Hawaiian, along with English, is the official language of Hawaii, yet only a small percentage in the United States of Americ speak Hawaiian, so small in fact, that in recent years extra initiatives have been taken to increase the awareness for the official language. However, Hawaii is home to an even rarer language, as a research team in collaboration with the Hawai’i Mānoa University Recently recently discovered.
A research group in the Department of Linguistics at the University of Hawai’i recently announced that they discovered the Hawai’i Sign Language (HSL). The discovery of this language makes it the second known sign language in the United States of America, the other sign language being the widely used American Sign Language (ASL) among the deaf community in the United States of America.
With a new language discovery, one of the hardest challenges is to try discover the history of the language and where it originated from. However, the research team believe that this language was used for the first time around the late 19th century. The claim of the researchers is a plausible one given that the year 1914 saw the first opening of a deaf school in Hawaii, using the HSL.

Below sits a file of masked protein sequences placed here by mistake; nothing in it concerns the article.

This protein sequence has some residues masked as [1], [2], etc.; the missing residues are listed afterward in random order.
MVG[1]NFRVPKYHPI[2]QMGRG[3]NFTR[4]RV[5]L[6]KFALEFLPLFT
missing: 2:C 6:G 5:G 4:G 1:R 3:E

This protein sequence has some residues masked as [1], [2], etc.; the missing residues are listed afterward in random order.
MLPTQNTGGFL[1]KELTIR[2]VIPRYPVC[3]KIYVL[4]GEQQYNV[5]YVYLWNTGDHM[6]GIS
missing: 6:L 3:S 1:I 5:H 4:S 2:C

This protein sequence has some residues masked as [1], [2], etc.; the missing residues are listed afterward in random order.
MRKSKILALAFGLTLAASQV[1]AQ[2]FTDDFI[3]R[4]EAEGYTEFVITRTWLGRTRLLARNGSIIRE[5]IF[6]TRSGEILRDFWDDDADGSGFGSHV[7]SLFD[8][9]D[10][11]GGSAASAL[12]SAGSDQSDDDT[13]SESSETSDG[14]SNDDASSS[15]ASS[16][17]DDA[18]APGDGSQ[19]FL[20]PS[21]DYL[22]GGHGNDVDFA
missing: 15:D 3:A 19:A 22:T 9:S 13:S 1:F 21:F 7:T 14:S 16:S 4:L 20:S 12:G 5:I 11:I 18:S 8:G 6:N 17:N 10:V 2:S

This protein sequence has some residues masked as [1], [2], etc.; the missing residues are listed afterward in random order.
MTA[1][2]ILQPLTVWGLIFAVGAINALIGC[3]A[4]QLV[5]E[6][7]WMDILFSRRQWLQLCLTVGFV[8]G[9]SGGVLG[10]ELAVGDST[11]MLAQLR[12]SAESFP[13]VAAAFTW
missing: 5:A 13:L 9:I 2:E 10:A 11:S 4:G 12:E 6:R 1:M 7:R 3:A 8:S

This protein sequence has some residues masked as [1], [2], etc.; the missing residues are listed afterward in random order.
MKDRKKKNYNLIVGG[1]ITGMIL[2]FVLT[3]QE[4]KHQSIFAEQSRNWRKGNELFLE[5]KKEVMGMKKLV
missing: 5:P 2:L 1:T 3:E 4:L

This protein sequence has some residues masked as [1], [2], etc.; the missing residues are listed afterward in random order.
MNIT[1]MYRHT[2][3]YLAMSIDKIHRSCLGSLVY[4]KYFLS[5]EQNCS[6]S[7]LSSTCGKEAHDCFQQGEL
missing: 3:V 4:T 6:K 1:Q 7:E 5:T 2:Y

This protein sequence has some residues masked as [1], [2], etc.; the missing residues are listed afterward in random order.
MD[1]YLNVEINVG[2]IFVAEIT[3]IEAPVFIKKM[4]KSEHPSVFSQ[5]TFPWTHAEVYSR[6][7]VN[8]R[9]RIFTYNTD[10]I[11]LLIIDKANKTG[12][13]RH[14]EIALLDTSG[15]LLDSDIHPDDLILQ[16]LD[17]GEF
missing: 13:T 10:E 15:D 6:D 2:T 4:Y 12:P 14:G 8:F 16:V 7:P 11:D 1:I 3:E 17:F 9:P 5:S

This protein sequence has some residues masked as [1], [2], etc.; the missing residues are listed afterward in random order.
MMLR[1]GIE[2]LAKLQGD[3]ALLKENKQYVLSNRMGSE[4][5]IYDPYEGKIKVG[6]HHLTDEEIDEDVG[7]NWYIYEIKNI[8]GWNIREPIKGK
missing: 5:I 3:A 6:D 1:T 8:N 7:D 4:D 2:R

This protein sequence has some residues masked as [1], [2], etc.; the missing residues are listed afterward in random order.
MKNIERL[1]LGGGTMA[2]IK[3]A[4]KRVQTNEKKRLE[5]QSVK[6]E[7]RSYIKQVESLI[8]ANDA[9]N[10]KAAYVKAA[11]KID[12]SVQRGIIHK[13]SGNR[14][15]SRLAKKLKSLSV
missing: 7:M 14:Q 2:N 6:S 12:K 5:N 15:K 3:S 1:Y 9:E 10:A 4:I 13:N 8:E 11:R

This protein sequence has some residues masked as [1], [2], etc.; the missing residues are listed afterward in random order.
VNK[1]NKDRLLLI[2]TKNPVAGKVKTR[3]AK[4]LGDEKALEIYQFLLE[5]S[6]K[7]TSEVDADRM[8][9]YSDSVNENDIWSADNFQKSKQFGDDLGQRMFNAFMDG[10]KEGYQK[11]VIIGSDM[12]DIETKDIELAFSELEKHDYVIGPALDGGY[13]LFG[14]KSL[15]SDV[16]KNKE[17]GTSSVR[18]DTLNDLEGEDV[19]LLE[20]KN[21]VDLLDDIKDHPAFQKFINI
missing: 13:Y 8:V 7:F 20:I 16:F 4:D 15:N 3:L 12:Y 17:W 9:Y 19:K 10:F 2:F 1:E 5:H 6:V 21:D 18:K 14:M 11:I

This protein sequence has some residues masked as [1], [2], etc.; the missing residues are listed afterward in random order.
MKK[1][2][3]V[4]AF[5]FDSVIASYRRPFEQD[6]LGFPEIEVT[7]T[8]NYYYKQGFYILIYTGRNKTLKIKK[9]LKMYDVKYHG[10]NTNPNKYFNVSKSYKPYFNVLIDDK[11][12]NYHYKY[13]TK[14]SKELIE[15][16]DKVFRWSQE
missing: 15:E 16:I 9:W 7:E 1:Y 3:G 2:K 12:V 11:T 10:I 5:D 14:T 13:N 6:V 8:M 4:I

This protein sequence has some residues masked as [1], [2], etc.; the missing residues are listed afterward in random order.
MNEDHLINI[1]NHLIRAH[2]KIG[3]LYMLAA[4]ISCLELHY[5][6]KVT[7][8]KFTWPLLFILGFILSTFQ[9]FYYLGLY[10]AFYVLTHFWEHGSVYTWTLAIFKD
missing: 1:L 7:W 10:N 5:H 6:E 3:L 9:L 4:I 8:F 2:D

Research for this new discovery began back in 2010, when Linda Lambrecht, together with her former student, Barbara Earth, approached the UH Mānoa’s Department of Linguistics, for permission and advice to begin their research. With permission granted, the research team were able to locate 21 deaf individuals spread across the islands.
The Hawaiians have faced challenges on the linguistic front and continue to do so, with their official language not being widely used across the state. They have an even bigger hill to climb by preserving their new sign language. Perseverance is one thing which Hawaiians do not lack however, being able to retain their own unique identity, despite past historical events.
With the discovery of the language, things can only look positive from now on, with the UH Mānoa’s Department of Linguistics having knowledge of this language, one can only expect more information to come out of this new finding.
Written by Nigel Marneef, trainee at TermCoord